All of my comments in follow-up review are to improve the readability of the published paper.
Great job on the responses and revisions. Please strongly consider making a few minor changes to the final version that will appear in print as I feel these will greatly enhance the readability of the paper.
For clarity within the abstract, I recommend replacing "Of the 296 subjects completed the project" with "56% of participants completed the 6 month intervention".
The manuscript has been significantly improved and worthy of publication.
The three reviewers have provided excellent feedbacks and comments for you to improve this work. We look forward to receiving your revised work in the near future.
Clear and concise reporting throughout. The manuscript is generally well-referenced and structured appropriately. The figures and tables are presented professionally. The standard of English is good and suitable for publication.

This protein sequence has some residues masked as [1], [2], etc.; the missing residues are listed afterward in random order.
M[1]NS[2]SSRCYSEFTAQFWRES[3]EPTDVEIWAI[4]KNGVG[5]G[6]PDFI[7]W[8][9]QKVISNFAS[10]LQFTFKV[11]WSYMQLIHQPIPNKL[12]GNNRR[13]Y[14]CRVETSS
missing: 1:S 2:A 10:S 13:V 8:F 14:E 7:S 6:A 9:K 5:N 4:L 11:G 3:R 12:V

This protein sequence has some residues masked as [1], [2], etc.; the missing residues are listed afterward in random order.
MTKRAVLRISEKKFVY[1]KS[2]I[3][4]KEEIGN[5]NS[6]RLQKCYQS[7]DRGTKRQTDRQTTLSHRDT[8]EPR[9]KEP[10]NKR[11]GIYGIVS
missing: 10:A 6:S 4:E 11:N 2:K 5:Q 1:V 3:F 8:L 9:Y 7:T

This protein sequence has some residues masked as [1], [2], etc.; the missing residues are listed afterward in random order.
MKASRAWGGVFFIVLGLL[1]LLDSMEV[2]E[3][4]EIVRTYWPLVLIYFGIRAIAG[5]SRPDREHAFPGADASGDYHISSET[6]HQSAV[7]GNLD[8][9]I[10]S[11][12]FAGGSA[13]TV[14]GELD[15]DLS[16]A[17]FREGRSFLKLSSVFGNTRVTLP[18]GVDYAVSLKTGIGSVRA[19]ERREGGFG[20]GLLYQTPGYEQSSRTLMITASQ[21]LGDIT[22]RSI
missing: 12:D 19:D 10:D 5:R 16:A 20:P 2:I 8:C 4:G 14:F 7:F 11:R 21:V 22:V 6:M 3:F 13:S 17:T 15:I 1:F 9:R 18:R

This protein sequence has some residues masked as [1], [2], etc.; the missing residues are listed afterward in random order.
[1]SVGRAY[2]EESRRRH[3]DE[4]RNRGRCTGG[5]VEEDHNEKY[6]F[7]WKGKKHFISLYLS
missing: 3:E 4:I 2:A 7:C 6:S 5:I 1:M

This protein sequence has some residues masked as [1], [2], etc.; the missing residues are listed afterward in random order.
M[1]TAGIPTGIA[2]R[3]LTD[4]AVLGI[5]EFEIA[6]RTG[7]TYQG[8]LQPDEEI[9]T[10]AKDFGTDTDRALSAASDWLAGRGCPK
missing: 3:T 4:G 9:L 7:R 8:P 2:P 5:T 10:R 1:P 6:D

The authors have presented important 'real-world' data regarding the efficacy of walking activity on resting BP in hypertensive patients, stratified according to baseline BP.
The methods are well-described and the research questions has been sufficiently outlined.
The experimental design has several important limitations. One suggestion might be as follows:
1. This is an uncontrolled study, absent of any control group not participating in a walking intervention. It would be interesting to compare these findings between participants who achieved a certain threshold of weekly walking versus those who remained relatively sedentary. Although this analysis would contain several biases, I believe it would strengthen the findings of this study.
I encourage the findings of this study, but we should be carful not to push these findings too far. This study has some important aspects that should be addressed, that will ultimately strengthen the conclusions.
1. Hypertensive patients are rarely free of comorbidities that may alter their participation or benefits from walking. Preferably, the authors should clarify these.